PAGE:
Technology brings fuel economy parity

by James Menzies

I’ve had an epiphany. It happened when I was evaluating Kriska’s International ProStar with the SmartAdvantage powertrain just before Christmas. It occurred to me that even if I wanted to sabotage the fuel economy of that truck, I’d be unable to do so.

Technology, when fully utilized, has made it impossible to be inefficient behind the wheel of a new-generation truck with what I’ll refer to as a ‘perceptive powertrain’; one that can perceive all the pertinent operating parameters and then adapt in real-time to offer only the power, torque or energy required to do that specific job, at that specific time.

This ProStar, as I mentioned, had the Cummins-Eaton SmartAdvantage powertrain. The Cummins engine was equipped with Vehicle Acceleration Management, which limited the power available upon acceleration to avoid excess fuel consumption. The engine was governed at 100 km/h, limiting top-end speed, another potential source of fuel spent unnecessarily. Idle-shutdown wasn’t enabled on this truck, but it could’ve been, eliminating the opportunity to waste fuel through excess idling. Poor shifting, perhaps one of the greatest sources of wasted fuel, was addressed by the precise Fuller Advantage Series automated manual transmission and its small-step gearing.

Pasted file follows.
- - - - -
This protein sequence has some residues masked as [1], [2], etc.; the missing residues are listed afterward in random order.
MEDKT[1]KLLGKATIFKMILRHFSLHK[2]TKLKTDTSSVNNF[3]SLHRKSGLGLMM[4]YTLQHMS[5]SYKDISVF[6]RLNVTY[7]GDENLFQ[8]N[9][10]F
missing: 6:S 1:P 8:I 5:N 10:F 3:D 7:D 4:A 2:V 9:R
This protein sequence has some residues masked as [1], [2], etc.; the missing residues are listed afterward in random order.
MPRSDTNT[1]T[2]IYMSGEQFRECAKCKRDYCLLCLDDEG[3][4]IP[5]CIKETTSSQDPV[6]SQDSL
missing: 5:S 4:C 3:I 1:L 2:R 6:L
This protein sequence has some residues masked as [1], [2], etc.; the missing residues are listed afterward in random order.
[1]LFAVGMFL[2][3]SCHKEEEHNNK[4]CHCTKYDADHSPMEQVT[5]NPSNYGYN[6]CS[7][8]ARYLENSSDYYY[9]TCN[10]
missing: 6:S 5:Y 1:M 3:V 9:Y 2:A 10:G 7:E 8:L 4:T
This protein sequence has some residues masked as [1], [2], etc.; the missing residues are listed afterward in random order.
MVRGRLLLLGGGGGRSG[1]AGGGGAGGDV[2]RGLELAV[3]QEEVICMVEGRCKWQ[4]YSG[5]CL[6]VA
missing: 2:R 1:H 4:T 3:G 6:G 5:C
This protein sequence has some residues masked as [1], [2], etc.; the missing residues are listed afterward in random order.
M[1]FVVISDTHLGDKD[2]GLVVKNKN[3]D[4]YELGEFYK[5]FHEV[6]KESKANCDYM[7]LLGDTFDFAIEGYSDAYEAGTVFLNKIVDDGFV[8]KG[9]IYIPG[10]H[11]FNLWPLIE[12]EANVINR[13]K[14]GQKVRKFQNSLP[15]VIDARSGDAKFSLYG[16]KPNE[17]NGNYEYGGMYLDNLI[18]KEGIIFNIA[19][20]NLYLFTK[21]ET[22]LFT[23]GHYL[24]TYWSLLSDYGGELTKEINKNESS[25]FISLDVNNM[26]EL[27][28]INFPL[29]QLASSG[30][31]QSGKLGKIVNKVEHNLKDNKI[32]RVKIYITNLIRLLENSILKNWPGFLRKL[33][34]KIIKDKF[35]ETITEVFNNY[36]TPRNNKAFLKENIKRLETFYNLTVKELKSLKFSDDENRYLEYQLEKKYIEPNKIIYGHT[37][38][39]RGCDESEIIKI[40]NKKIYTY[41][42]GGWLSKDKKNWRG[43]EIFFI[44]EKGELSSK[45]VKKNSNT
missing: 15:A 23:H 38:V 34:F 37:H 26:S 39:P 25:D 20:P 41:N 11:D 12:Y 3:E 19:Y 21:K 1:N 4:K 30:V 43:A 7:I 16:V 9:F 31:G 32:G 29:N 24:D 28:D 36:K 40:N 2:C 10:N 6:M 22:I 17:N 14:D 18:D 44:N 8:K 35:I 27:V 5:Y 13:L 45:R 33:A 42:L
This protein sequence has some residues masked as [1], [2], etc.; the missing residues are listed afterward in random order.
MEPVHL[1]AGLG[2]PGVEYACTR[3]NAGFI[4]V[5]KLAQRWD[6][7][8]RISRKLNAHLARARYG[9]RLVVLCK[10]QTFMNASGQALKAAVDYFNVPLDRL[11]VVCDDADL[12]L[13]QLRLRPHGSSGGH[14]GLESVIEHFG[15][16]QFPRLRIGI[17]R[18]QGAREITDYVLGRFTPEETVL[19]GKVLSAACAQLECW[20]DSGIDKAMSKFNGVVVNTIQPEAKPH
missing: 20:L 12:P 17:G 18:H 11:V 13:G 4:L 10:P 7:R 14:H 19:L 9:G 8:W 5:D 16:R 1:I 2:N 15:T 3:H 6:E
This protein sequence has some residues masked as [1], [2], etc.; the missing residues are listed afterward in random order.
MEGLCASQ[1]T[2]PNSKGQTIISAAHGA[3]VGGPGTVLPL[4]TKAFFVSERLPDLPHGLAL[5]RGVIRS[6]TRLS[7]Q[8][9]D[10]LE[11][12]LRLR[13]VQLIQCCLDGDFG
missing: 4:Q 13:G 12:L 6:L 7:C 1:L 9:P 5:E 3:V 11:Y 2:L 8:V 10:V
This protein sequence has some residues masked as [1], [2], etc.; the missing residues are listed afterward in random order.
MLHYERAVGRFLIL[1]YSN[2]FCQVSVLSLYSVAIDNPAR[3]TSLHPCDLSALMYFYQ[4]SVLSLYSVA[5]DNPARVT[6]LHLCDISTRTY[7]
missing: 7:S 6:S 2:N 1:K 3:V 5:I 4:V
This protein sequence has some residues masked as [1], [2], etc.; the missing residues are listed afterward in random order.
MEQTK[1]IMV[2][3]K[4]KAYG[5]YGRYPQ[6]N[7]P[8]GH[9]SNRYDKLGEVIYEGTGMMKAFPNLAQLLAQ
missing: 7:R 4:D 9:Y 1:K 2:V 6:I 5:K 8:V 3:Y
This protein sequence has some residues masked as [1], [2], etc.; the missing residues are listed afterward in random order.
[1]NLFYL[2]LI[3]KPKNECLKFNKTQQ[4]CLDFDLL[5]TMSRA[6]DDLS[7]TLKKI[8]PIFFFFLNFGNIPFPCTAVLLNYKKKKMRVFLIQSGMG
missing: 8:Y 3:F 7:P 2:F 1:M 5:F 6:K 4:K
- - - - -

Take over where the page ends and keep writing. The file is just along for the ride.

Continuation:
Some automated manuals even have GPS functionality, allowing them to read the road terrain ahead and better take advantage of the vehicle’s momentum to save fuel.

Marcel Boisvenue, maintenance manager for Kriska, told me that every time he plugs into the ECM of one of the five ProStars with SmartAdvantage powertrains, they come out within 0.1 mpg of each other. Is it any wonder? Technology has effectively eliminated the driver’s ability to squander fuel.

In theory, you can buy 25 trucks today with perceptive powertrains and if they’re deployed on similar lanes hauling similar payloads, the fuel economy should be nearly identical across that entire fleet of vehicles. This idea that there’s a 30% variance between the best and worst drivers within the fleet is put to bed with the adoption of trucks powered by perceptive powertrains. I’ll even go a step further and suggest that training drivers on fuel-efficient driving will become unnecessary before long. You can take those training resources and direct them elsewhere, towards safety, perhaps. Training on fuel-efficient driving is on the brink of becoming passé. Old school. Obsolete.

Responsibility for good fuel mileage will soon move entirely away from the driver and further into the domain of the machine.

Of course, some drivers will still be better than others. Following distance can be controlled in part by radar-based collision mitigation systems, however drivers who don’t require such systems to frequently intervene to restore a safe following distance will probably show slightly better fuel economy and will be less likely to get in a wreck. However for the most part, technology is bringing fuel economy parity to the driver ranks.

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